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Family Asked to Leave Southwest Flight After Tweeting Complaint During Boarding

Family Asked to Leave Southwest Flight After Tweeting Complaint During Boarding

A Minneapolis man and his two children were asked to leave a Southwest Airlines flight because of a complaint tweeted during the boarding process.

Duff Watson of New Hope, Minneapolis, is an “A-List” member of Southwest’s Rapid Rewards frequent-flier program, a status which entitles flyers to early boarding privileges. On this occasion Watson was travelling with his two children, aged nine and six, and he had assumed they would be granted the same rights.

A gate agent informed Watson that this was not the case, and that they would have to wait after priority boarding had finished to enter the aircraft. Watson says that he had been able to board early with his children in the past, but on this occasion the gate agent had “rudely and dismissively” made them wait.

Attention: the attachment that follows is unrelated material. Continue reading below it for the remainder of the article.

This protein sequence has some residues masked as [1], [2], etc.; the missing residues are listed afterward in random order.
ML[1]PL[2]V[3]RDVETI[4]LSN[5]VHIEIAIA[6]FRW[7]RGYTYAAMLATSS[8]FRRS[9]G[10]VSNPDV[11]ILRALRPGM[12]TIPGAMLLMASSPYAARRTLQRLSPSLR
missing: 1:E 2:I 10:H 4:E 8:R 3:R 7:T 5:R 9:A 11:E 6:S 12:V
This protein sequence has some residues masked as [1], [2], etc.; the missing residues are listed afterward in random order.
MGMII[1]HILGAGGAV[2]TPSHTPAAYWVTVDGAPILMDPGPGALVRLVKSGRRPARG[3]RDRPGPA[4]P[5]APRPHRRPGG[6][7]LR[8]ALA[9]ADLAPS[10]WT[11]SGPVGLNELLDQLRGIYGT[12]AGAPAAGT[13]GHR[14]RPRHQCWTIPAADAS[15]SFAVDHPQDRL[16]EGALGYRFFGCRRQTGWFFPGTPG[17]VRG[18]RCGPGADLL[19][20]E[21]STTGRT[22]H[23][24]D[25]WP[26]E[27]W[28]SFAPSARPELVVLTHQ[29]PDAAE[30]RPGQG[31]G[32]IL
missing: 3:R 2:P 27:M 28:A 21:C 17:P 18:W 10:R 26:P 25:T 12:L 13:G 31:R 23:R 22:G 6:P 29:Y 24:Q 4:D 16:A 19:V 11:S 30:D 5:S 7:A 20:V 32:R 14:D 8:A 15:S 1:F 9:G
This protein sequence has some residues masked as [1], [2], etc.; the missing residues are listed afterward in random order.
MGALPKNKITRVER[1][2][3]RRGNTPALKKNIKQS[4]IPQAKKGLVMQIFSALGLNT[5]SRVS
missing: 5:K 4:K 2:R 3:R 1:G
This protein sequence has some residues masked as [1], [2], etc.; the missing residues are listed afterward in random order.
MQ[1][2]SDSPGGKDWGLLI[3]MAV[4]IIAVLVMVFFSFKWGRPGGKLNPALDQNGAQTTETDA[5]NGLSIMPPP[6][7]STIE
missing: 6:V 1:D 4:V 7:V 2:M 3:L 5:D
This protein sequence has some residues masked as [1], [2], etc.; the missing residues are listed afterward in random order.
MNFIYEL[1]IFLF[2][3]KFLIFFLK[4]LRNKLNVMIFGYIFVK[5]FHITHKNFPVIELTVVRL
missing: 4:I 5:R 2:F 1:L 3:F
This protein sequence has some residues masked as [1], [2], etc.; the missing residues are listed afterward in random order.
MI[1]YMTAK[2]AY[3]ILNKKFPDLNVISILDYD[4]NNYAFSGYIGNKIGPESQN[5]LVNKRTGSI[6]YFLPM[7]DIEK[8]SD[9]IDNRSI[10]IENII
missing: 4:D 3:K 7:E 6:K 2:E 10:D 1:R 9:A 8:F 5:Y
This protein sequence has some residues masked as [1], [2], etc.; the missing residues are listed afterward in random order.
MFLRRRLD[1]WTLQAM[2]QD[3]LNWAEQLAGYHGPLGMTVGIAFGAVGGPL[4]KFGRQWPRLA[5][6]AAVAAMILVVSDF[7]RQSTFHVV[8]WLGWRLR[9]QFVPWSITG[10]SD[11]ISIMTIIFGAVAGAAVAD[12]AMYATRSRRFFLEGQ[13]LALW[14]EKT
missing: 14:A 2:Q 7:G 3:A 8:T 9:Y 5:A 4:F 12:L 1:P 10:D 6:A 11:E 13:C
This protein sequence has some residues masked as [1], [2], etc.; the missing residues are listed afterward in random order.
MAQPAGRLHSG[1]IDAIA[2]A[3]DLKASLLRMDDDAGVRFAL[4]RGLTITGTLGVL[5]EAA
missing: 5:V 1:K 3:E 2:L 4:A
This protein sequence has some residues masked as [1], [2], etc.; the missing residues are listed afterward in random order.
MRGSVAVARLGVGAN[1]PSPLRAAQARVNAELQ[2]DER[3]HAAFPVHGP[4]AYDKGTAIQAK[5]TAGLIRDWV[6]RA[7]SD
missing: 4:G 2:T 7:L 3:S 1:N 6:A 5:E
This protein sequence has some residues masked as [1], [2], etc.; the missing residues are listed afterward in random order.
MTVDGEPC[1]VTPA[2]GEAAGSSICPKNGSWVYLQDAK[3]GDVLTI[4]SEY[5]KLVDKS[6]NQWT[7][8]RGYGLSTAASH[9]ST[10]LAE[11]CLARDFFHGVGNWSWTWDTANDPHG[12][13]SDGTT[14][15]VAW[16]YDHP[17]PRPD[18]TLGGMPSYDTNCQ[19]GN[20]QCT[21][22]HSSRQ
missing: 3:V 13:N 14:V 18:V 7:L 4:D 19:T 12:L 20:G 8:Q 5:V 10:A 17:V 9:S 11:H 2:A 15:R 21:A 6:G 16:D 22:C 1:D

“Real nice way to treat an A-List,” Watson told the agent. “I’ll be sure to tweet about it.”

And so he did.

“RUDEST AGENT IN DENVER. KIMBERLY S. GATE C39. NOT HAPPY @SWA,” Watson wrote on his Twitter profile.

Then, after he and his children were finally seated, they were paged on the plane’s PA system and told to gather their belongings and leave. Outside, Watson encountered the same agent who told him that she felt threatened that he had used her name and location in his tweeted complaint.

A supervisor was called and Watson was eventually allowed back on the plane, but only after he deleted the tweet.

“I frankly was so shaken and so upset, I just want[ed] to kind of get home,” said Watson.

In a statement, Southwest acknowledged the incident:

On Sunday, July 20, a Southwest Airlines Employee and Customer were having a conversation that escalated about the airline’s family boarding procedures. The Customer was briefly removed from flight #2347 from Denver to Minneapolis/St. Paul to resolve the conversation outside of the aircraft and away from the other Passengers. Our decision was not based solely on a Customer’s tweet. Following a successful resolution, the Customer and his family were able to continue on the flight to Minneapolis. We are thoroughly investigating the situation. We have reached out to the Customer and offered vouchers as a gesture of goodwill.

(Source: KARE 11.)

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